CoLab: universities for change

Coordinador de Comunidad y Espacio COLAB //
Santiago //
July 14th 2017 //

I was fortunate to grab a quick meeting with Eder who gave me some more information and some literature on the CoLab, an innovation lab with a relationship to the Facultad de Ciencias Económicas y Administrativas at La Pontificia Universidad Católica de Chile. The CoLab was mentioned many times in different conversations I was having, they were the first example of this type of model in Chile.

The CoLab was established to create an open and experimental space to create work that tackles the social, environmental and economic challenges within Chile. Their work supports emerging change makers, it supports the development of projects, and they help create new collaborations between different disciplines.

The areas of CoLabs work


The values of CoLab

It was founded by the people behind Techo, one of Latin America’s most sustainable social enterprises. They are currently working with SIX Social Innovation Exchange, to establish a stronger network for social innovation in Latin America.

Eder spoke about some of the projects they have supported:

:: Laboratoria ::
A social enterprise that believes in the power of code.

In Spanish there is inherent gender bias in certain words. Words that end in ‘o’ are masculine words, and ‘a’ are feminine. Innovation lab in Spanish is ‘Laboratorio de innovación’, it is given masculine status. There is research to suggest that countries using languages with gender specific nouns and pro-nouns have a stronger gender biases in their cultural behaviours. The Laboratoria therefore was an effort to bring more women into technological innovation. They teach women to code, opening up skilled and well paid job opportunities for them in the tech industry. Women who might otherwise not have the same access to equal education and employment opportunities as men.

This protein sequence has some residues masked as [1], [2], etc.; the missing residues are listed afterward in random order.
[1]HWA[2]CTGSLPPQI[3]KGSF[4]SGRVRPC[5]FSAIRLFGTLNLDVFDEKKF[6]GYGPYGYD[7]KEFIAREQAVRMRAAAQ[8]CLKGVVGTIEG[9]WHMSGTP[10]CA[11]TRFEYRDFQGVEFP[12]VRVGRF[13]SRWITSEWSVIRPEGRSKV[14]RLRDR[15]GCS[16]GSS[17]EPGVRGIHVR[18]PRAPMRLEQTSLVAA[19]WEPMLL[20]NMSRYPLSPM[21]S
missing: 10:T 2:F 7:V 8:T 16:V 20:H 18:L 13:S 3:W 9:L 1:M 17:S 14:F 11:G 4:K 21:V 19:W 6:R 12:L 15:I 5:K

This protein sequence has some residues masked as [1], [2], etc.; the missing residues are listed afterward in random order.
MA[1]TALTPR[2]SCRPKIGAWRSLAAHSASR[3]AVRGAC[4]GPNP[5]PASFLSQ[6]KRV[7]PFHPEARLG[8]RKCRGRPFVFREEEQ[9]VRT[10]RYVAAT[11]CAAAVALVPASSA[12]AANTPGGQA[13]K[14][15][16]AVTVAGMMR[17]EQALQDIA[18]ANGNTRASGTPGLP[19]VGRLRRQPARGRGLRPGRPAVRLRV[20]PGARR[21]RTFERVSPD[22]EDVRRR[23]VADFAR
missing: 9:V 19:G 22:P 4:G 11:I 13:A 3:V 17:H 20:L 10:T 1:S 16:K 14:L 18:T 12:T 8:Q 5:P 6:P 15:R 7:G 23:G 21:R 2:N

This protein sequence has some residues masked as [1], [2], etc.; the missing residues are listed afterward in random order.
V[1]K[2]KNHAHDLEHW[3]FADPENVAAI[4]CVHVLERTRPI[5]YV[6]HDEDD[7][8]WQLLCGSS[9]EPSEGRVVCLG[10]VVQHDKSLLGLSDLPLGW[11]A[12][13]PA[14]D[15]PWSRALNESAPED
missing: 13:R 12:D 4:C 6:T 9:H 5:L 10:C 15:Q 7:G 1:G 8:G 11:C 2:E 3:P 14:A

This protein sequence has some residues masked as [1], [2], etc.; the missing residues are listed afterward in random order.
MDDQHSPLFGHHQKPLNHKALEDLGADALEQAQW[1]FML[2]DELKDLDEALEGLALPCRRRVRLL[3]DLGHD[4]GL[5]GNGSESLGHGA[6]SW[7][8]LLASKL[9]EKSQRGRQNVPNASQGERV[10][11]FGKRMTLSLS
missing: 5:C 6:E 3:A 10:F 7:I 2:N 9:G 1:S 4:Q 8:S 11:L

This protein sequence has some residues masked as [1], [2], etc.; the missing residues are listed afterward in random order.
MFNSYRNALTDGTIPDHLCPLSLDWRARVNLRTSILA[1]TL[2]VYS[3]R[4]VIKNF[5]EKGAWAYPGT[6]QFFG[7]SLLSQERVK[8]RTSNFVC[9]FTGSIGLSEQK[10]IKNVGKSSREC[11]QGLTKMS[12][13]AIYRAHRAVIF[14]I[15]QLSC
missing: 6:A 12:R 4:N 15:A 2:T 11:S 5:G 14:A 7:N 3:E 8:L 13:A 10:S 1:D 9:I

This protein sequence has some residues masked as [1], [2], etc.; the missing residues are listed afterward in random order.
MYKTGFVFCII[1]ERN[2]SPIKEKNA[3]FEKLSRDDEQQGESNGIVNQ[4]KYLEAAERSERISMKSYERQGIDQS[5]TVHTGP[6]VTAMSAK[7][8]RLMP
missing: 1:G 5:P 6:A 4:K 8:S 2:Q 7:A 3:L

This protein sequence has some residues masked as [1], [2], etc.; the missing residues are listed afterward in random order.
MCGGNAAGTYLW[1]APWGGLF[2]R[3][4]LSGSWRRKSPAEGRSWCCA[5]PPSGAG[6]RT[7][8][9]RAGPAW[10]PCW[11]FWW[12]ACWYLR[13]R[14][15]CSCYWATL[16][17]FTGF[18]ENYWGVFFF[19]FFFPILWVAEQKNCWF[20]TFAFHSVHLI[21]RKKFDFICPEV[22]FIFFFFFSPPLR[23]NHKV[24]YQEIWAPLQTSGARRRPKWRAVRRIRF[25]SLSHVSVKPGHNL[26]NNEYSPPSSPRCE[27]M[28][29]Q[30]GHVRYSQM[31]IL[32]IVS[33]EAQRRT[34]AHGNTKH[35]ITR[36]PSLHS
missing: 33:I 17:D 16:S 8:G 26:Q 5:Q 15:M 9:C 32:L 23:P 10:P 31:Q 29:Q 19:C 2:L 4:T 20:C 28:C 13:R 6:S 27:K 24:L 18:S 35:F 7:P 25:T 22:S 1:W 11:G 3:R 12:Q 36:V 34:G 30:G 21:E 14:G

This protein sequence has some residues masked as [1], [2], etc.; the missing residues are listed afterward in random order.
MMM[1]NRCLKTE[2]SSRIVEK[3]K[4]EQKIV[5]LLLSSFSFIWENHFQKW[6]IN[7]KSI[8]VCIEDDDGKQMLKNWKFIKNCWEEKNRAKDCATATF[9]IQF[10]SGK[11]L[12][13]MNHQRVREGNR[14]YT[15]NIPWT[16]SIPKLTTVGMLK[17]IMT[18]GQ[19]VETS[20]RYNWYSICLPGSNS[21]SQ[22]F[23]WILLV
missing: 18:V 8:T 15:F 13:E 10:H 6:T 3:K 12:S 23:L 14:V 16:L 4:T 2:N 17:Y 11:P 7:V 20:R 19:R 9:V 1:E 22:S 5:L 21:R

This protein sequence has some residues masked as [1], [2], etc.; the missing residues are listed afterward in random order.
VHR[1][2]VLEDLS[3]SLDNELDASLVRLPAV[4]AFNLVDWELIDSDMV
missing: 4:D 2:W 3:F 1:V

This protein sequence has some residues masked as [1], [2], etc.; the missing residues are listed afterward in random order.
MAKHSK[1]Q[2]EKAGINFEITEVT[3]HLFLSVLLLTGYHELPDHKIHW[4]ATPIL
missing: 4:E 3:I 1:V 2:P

Here is the CoFounder Mariana Costa Checa talking about their work.


:: Atrapanieblas ::
 Turning clouds into water

Atrapanieblas (fog-catchers) is the common name for constructions used to collect water from fog in the Atacama desert in Chile, one of the driest places on earth where the average rainfall is less 0.1mm per year.

Droplets of water settle on a net and then run along gutters into containers. The water obtained in this way is drinkable and is also used in gardening. The method was developed and patented in the 1960s by Carlos Espinosa Arancibia, an engineer at the Universidad Católica in Antofagasta.

Atrapanieblas, photo courtesy Carlos Espinosa Arancibia, UCN Antofagasta, Chile.

He then assigned his patent to UNESCO so that it could be copied free of charge. Now atrapanieblas are being tested in over a dozen desert regions around the world, including Israel and Tanzania.

“We have to improve the technology, because the efficiency of the design is 20% and we are losing 80% of the potential”, says the professor of Engineering of the Universidad Católica, Juan de Dios Rivera, who along with the researcher of Geography Pilar Cereceda, are working to create the first technological mesh in the world.1974437_300Over the past few years, researchers and students at Universidad Católica have been developing more efficient designs to maximise the potential of this idea. With the support of CoLab. The focus of this project is to strengthen the involvement of communities in the process, so that the use of applied technologies becomes a viable alternative method. Since 2015 they are working with four communities located in three provinces of the Coquimbo region: Los Tomes, Lorenzo de Punillas, Peral Ojos de Agua and Majada Blanca.


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